This past weekend we too the first step toward dealing with our heat loss issues by having a home energy audit. If you’re not familiar, the idea behind the audit is getting certified inspectors (sometimes consultants, sometimes contractors) into your house in order to figure out how efficiently your home is operating in terms of your appliances, HVAC system, insulation, light fixtures, etc. and then provide recommendations about the best way to go for improvements. Better for the environment, better for our wallets.
I’m the sort of person who really needs a set of clear steps in order to feel good about tackling big issues and I was really looking forward to the energy audit as a way to break up the pressing but nebulous issues of our freezing cold home and outrageous propane usage into a series of discrete projects.
The process started with a walk-though of the home, which focused primarily on the basement and attic as the major entrance and egress (respectively) of outside air, due to the stack effect. The most visually impressive aspects of the audit were the blower door test and infrared camera. The blower door is used to create negative air pressure inside the house, which amplifies drafts coming in from other places, making it easier to tell where you need to seal up the house. With the blower on, we went around the house with the infrared camera in order to get some visual representation of which areas were losing the most heat. On the image above, you can see the relatively uniform blue color on the wall, which according to our auditor demonstrates that there is consistent cold air flow in the cavity between the finished wall and the stone exterior. We found that there was cellulose insulation (along with some fiberglass, some steel wool, some tin foil, and some canvas) that had been installed for insulation at various points in the house’s history. However, the stuff in the walls had pretty much all settled down to the base of the house and anyway had captured so much dirt over the years that it wasn’t really doing much good any more.
Ultimately, it seems like our first priority going forward is going to be to air seal the basement, especially around the rim joists and by replacing the old single-pane windows that are still installed down there. We are also supposed to replace the wooden door leading out to the Bilco, which is a shame since it’s a really nice old extra-wide door. But it seems like trying to weather-proof it as is might be near impossible. In any case, once the basement is done, we’ll move on to insulating the floor of the attic. Once that is done, we should keep the majority of the outside air from getting into the bottom of the house, flowing up through the top, and taking all of our heat with it.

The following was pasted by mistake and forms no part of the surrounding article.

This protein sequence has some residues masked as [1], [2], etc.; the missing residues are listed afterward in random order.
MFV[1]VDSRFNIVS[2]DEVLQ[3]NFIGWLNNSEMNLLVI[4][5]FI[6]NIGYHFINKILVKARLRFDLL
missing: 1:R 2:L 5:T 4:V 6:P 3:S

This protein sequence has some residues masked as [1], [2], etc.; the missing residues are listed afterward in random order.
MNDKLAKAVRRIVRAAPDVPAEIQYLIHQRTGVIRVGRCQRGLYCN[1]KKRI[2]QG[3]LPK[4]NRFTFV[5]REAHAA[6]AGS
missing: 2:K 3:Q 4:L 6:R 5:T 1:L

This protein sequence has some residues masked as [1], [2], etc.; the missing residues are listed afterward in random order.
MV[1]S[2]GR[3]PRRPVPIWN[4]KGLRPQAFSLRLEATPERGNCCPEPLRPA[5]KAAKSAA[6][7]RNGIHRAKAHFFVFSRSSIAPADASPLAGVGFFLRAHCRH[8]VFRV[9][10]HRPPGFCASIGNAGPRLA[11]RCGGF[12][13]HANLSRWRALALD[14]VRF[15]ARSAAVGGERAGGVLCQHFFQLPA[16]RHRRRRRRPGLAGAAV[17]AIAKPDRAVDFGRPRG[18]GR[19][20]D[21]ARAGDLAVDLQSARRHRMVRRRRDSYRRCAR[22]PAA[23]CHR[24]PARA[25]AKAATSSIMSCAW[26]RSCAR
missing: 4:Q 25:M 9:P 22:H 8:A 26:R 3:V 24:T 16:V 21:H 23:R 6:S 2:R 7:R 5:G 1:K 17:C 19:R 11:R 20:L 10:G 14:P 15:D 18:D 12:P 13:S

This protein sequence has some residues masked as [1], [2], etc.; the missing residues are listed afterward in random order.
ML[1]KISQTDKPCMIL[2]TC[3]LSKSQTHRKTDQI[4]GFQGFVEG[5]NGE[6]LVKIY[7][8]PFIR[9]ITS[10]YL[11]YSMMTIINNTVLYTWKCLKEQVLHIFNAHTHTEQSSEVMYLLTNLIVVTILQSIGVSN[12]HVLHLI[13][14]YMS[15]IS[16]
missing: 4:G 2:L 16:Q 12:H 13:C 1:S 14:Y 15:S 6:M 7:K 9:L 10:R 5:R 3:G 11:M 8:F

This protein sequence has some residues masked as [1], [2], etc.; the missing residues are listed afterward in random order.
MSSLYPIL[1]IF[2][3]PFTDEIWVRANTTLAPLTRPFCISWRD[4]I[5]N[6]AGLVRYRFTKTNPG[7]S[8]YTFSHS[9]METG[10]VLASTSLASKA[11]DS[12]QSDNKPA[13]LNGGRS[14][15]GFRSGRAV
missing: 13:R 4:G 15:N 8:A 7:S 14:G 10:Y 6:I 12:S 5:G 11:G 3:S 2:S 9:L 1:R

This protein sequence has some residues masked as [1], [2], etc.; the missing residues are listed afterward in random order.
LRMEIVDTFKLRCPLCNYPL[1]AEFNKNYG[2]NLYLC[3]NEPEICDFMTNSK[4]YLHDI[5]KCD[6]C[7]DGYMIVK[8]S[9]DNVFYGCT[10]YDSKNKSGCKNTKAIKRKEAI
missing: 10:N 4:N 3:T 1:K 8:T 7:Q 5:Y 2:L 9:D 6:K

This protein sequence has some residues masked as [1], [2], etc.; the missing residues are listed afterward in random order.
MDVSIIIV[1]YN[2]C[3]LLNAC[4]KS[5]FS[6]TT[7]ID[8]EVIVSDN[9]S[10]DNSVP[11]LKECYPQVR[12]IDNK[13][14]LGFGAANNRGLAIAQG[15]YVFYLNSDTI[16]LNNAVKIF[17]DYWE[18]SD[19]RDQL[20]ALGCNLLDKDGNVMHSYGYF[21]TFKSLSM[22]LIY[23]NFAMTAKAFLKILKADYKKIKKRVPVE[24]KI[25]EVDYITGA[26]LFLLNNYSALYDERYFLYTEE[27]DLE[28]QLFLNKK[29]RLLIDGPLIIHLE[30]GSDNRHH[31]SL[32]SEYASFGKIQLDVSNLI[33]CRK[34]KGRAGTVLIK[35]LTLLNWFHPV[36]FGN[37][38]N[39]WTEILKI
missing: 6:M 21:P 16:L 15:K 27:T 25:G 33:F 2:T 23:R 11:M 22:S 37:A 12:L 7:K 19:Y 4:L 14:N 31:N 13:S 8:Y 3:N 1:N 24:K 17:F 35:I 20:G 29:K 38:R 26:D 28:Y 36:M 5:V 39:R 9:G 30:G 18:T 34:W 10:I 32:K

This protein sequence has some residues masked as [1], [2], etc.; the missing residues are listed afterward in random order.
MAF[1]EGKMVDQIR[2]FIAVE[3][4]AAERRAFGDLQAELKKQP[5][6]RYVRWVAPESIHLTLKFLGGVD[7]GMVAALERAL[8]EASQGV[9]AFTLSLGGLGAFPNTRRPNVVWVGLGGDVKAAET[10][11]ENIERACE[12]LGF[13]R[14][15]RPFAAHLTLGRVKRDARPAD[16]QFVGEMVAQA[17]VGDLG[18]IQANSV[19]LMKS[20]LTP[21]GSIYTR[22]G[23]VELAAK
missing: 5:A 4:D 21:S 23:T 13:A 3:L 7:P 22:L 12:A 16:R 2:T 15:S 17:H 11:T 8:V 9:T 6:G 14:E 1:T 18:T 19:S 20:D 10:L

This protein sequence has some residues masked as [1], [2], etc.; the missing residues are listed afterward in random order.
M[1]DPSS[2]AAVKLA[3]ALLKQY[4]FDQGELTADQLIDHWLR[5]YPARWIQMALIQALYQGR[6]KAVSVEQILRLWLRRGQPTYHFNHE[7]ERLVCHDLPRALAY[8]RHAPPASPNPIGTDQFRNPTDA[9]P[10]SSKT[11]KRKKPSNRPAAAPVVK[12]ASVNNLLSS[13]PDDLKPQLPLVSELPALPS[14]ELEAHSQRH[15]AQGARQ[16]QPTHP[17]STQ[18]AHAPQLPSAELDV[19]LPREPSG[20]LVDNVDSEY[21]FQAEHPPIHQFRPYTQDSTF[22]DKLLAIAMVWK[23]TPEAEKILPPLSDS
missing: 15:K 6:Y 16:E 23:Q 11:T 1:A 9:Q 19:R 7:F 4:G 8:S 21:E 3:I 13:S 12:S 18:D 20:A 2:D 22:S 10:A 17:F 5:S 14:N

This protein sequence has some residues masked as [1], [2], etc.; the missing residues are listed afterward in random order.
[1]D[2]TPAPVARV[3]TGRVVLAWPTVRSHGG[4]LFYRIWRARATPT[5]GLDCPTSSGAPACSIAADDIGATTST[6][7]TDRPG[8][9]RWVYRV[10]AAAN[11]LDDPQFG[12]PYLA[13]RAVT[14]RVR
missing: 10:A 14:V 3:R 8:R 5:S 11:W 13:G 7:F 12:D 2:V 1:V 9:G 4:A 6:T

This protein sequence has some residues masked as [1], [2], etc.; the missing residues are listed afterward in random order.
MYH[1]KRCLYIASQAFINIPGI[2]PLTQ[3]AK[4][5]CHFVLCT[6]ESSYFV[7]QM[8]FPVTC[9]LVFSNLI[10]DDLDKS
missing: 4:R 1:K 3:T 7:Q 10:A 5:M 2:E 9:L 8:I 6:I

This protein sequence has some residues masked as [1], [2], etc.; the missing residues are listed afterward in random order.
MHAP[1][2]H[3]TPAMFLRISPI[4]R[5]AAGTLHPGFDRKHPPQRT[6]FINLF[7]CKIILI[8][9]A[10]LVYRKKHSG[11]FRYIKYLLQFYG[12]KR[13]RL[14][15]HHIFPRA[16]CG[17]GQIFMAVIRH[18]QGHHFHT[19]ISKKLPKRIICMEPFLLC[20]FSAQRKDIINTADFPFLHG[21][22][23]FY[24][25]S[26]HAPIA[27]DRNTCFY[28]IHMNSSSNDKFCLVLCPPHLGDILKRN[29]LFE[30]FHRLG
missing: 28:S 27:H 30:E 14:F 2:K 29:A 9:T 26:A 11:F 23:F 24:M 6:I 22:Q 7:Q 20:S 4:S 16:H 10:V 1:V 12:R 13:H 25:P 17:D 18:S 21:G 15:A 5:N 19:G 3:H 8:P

We’re still waiting for our final proposal from our auditors that outlines in detail the exact steps and cost estimates, but at the moment I’m feeling very enthusiastic about our experience. While it’s helpful to have input from friends, family, and contractors on what how we should deal with our heating problems, it was reassuring to have a building scientist come through and give us the hard data. Also, we picked a firm that takes an educational approach – teaching us how to do the work rather than just having us hire them to do it all – which will help us in terms of experience and cost.
Even better, most of the audit price was subsidized by NYSERDA. They also have incentives (low cost loans and some grants) available to put the plan into action, but I’m hopeful that if we can tackle a lot of the work ourselves, we can just pay for these projects up front. I’m hopeful that we’ll look back on this experience and think of it as one of the smartest early investments we made in the house.